But the Berlin city-state government, the Senate, which is controlled by a coalition of the center-left Social Democratic Party (SPD) and the Left Party, also wants to make its presence felt at Checkpoint Charlie. A public museum has been planned at the site since 2006. "We have an educational mission," says André Schmitz, Berlin's secretary of culture. "Berlin has been sleeping for too long, allowing the Berlin Wall museum to monopolize the narrative at this site."
City officials envision a Cold War Center, which would bring together the memorial and museums in Berlin that focus on various aspects of German division and provide an overarching view of history, or what historians refer to as a "master narrative."
Rainer Klemke, the man in charge of monuments and memorials in Schmitz's culture administration, has campaigned for the establishment of a Cold War Center for years. "We have a plan, we have a feasibility study and we have an investor who is providing us with space in a new building directly at Checkpoint Charlie." Klemke wants the permanent exhibit to have "multiple perspectives," thereby avoiding triumphant Western gestures.
SPD politician Markus Meckel, East Germany's last foreign minister, also supports a new museum at Checkpoint Charlie, because he feels that the Wall's international role in the history of the 20th century in Berlin is not being appropriately displayed.
Had Ronald Reagan outspent the Eastern Block in the arms race to the point that, broke from trying to keep up, Soviet President Mikhail Gorbachev had no choice but to comply with the words the US president said before the Brandenburg Gate, "Mr. Gorbachev, tear down this wall!"? Or had West German politician Egon Bahr's policy of détente already paved the way to reunification? Or did East German civil rights activists bring about the end?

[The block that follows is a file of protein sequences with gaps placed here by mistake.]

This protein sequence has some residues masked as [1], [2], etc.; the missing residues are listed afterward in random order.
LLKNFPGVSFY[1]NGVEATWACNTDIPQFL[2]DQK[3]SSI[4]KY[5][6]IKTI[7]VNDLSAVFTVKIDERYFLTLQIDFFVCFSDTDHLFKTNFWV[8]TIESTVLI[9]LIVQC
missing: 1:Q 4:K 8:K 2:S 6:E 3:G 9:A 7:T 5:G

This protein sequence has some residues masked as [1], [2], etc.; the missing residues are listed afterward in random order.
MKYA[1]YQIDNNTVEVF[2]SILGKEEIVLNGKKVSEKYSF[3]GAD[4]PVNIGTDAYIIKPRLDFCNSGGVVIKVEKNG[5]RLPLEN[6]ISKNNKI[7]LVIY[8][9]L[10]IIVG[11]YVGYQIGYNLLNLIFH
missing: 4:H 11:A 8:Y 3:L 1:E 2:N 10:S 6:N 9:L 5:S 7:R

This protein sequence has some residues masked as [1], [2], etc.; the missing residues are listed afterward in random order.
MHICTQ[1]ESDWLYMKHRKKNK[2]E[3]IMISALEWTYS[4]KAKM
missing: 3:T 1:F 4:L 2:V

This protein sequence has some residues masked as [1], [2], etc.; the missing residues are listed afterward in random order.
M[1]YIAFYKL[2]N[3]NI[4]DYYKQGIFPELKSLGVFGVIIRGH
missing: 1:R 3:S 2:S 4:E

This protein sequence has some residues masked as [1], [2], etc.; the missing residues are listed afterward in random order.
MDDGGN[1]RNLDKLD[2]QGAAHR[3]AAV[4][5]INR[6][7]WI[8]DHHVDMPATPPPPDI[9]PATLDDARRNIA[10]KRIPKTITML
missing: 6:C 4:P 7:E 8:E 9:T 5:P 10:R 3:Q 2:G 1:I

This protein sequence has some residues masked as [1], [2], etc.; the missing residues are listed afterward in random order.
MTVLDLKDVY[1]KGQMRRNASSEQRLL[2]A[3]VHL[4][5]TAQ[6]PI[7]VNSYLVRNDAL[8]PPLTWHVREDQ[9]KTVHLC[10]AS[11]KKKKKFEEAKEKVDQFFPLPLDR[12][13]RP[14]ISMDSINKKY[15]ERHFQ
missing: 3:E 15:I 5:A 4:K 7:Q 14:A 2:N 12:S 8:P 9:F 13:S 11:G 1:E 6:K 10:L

Finally, what role did the Wall play for other Europeans, and for Russians, Chinese, Americans and their children, who are now flocking to Berlin to spend their vacations there?
An Ongoing Dispute over Berlin's Monuments
"Sometimes we have an overly provincial perspective in Berlin," says Meckel, explaining that the various perspectives will be seriously addressed in the Berlin Wall center. "The international visitors should be able to identify with the place. It cannot provide a purely black-and-white portrayal."
World leaders, like former Czech President Vaclav Havel, former US Secretary of State James Baker and former French Foreign Minister Roland Dumas, have signed a petition calling for the establishment of the new museum. The only problem is that Meckel is making no headway with the German government. "Why this official disinterest?" he asks. Minister of State for Culture Bernd Neumann, a member of the center-right Christian Democratic Union (CDU), has listened to his cause, says Meckel, but there has been no reaction to date. Neumann is currently on vacation and his office has declined to comment.